There was one thing that kept the Panasonic Lumix DMC-FZ100 from earning a CNET Editors' Choice Award: photo quality. So when Panasonic announced that its successor, the FZ150, had a new imaging sensor and processor, I had high hopes for it.
The main problem with the FZ100 was Panasonic's JPEG processing of photos taken above ISO 200, which produced soft smeary details and yellow blotching caused by noise. It's not great when any camera does this, but it's especially disappointing in a $500 one. The FZ150 gets a new 12-megapixel MOS sensor (dropping from 14 megapixels), which Panasonic claims improves its signal-to-noise ratio, and new noise reduction more evenly suppresses noise in dark and light areas of photos as well. The end result should be better photos at higher ISOs with less noise. And, in fact, it does produce better low-light photos.
|Key specs||Panasonic Lumix DMC-FZ150|
|Dimensions (WHD)||4.9x3.2x3.7 inches|
|Weight (with battery and media)||1.2 pounds|
|Megapixels, image sensor size, type||12 megapixels, 1/2.3-inch MOS|
|LCD size, resolution/viewfinder||3-inch LCD, 460K dots/electronic|
|Lens (zoom, aperture, focal length)||24x, f2.8-5.2, 25-600mm (35mm equivalent)|
|File format (still/video)||JPEG, raw (.RW2)/AVCHD (.MTS), H.264 AAC (.MP4)|
|Highest resolution size (still/video)||4,000x3,000 pixels/ 1,920x1,080 pixels at 60fps (progressive, 28Mbps)|
|Image stabilization type||Optical and digital|
|Battery type, CIPA rated life||Li-ion rechargeable, 410 shots|
|Battery charged in camera||No; wall adapter supplied|
|Bundled software||PhotofunStudio 6.5 BD Edition (Windows), Silkypix Developer Studio 3.1 SE (Windows, Mac)|
However, it seems to have cost the FZ150 some quality at its lower ISOs. Though noise levels are better, it looks like Panasonic is overprocessing the JPEGs. It makes subjects look crunchy when viewed at larger sizes or when heavily cropped. On the other hand, if you don't regularly enlarge or crop photos for large prints, the photos straight from the camera might be perfectly fine. You can also choose to shoot in raw or raw plus JPEG, giving you the ability to process images yourself.
Color performance is probably my biggest issue with the FZ150's JPEGs, though. While it was pretty consistent up to ISO 800, subjects look oversaturated. The good thing is that in several modes you can adjust color saturation, just not in the fully automatic ones. Exposure seemed a bit inconsistent, but erred toward underexposing subjects, which is easier to fix. The white-balance presets are OK for the most part; however, the auto white balance is not good except under natural light. But again, you're stuck with it if you're using Intelligent Auto or most of the other automatic shooting modes. Whenever possible, use the presets or take a manual reading, which is really easy to do and you can store two presets.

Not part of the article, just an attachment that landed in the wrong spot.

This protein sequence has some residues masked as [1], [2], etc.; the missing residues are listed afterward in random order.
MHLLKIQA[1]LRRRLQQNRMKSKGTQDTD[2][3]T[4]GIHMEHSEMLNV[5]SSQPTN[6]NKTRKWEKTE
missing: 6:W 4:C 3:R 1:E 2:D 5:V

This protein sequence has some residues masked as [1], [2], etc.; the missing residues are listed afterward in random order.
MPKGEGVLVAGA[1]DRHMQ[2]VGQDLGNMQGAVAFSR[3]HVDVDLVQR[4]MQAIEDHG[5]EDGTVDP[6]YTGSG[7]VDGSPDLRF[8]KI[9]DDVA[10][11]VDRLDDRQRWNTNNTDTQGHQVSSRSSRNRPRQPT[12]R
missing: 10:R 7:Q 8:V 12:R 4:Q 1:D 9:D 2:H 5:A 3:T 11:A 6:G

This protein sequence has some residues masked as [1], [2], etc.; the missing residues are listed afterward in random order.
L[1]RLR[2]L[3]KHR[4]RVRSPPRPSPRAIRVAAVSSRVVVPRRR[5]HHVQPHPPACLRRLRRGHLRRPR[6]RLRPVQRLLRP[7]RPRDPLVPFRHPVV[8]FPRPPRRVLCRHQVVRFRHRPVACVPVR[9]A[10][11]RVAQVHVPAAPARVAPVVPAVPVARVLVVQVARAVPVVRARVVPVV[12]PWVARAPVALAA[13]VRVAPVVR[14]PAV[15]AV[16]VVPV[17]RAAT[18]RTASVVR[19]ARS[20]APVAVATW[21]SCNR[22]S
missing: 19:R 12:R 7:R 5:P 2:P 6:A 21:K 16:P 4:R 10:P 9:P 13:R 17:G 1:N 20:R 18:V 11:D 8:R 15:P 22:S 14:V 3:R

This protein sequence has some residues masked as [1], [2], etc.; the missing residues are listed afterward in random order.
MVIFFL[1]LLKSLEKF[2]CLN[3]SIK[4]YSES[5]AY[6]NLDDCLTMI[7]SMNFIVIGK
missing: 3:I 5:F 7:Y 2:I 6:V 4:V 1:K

Panasonic controls the barrel distortion fairly well from the 25mm-equivalent ultrawide-angle lens. There's also no sign of pincushion distortion when extended. The lens of my review sample is consistent edge to edge, with the exception of a slight bit of softness in the very corners. Fringing is under control for the most part, too, but I did see some in very high-contrast areas of photos, such as around tree leaves against a white sky.
One of the big selling points of the FZ150 is its movie capabilities. It can record AVCHD-format clips at 1080/60p that are sharp and smooth with good exposure and color. The camera also records in MP4 format at resolutions up to 1080/30p (20Mbps) for easier editing and uploading to the Web. The zoom does operate while recording, but its movement is picked up by the stereo mic. If you are recording in a very quiet environment, you will hear it in your movies, but otherwise it's difficult to hear. If you're looking for a compact camera for both photos and videos, this is a good choice.
|General shooting options||Panasonic Lumix DMC-FZ150|
|ISO sensitivity (full resolution)||Auto, 80, 100, 200, 400, 800, 1600, 3200|
|White balance||Auto, Daylight, Cloudy, Shade, Halogen, Color Temperature, Custom (2), White Balance Adjustment|
|Recording modes||Intelligent Auto, Program, Aperture Priority, Shutter Priority, Manual, Creative Video, Creative Control, Portrait, Scenery, Sports, Night Portrait, Close-up, Scene, Custom|
|Focus modes||Face AF, Tracking AF, Multi AF (23-area), 1-area (flexible and scalable), Manual|
|Macro||0.4 inch (Wide); 3.3 feet (Tele)|
|Metering modes||Multi, Center-weighted average, Spot|
|Color effects||Expressive, Retro, High Key, Sepia, Monochrome, High Dynamic, Pin Hole, Film Grain, Custom|
|Burst mode shot limit (full resolution)||12 shots|